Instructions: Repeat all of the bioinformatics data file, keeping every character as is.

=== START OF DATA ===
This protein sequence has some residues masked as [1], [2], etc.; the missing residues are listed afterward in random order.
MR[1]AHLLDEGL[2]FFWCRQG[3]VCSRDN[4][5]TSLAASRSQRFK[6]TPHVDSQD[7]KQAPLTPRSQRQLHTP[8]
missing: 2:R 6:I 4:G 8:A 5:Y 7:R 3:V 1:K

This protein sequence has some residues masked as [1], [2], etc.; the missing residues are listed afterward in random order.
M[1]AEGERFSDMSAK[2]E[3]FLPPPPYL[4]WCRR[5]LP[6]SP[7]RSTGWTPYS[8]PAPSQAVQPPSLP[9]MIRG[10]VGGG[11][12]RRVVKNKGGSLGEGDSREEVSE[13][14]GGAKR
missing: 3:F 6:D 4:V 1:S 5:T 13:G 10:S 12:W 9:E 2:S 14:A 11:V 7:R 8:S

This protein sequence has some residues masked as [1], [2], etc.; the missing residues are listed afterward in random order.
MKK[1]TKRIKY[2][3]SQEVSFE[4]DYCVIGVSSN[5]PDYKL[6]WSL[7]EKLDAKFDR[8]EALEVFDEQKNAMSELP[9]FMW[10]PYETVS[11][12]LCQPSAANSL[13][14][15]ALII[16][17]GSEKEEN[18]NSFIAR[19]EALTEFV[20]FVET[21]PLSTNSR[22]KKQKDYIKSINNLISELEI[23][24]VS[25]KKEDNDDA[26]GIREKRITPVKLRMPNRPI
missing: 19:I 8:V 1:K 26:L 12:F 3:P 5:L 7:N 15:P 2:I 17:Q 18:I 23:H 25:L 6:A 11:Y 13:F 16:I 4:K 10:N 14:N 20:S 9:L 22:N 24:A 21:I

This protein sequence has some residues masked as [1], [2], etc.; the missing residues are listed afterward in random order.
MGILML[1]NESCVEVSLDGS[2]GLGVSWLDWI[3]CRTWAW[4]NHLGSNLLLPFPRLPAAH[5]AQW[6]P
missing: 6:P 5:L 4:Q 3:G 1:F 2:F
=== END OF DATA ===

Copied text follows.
This protein sequence has some residues masked as [1], [2], etc.; the missing residues are listed afterward in random order.
MR[1]AHLLDEGL[2]FFWCRQG[3]VCSRDN[4][5]TSLAASRSQRFK[6]TPHVDSQD[7]KQAPLTPRSQRQLHTP[8]
missing: 2:R 6:I 4:G 8:A 5:Y 7:R 3:V 1:K

This protein sequence has some residues masked as [1], [2], etc.; the missing residues are listed afterward in random order.
M[1]AEGERFSDMSAK[2]E[3]FLPPPPYL[4]WCRR[5]LP[6]SP[7]RSTGWTPYS[8]PAPSQAVQPPSLP[9]MIRG[10]VGGG[11][12]RRVVKNKGGSLGEGDSREEVSE[13][14]GGAKR
missing: 3:F 6:D 4:V 1:S 5:T 13:G 10:S 12:W 9:E 2:S 14:A 11:V 7:R 8:S

This protein sequence has some residues masked as [1], [2], etc.; the missing residues are listed afterward in random order.
MKK[1]TKRIKY[2][3]SQEVSFE[4]DYCVIGVSSN[5]PDYKL[6]WSL[7]EKLDAKFDR[8]EALEVFDEQKNAMSELP[9]FMW[10]PYETVS[11][12]LCQPSAANSL[13][14][15]ALII[16][17]GSEKEEN[18]NSFIAR[19]EALTEFV[20]FVET[21]PLSTNSR[22]KKQKDYIKSINNLISELEI[23][24]VS[25]KKEDNDDA[26]GIREKRITPVKLRMPNRPI
missing: 19:I 8:V 1:K 26:L 12:F 3:P 5:L 7:N 15:P 2:I 17:Q 18:I 23:H 25:L 6:A 11:Y 13:F 16:I 4:K 10:N 14:N 20:S 9:L 22:N 24:A 21:I

This protein sequence has some residues masked as [1], [2], etc.; the missing residues are listed afterward in random order.
MGILML[1]NESCVEVSLDGS[2]GLGVSWLDWI[3]CRTWAW[4]NHLGSNLLLPFPRLPAAH[5]AQW[6]P
missing: 6:P 5:L 4:Q 3:G 1:F 2:F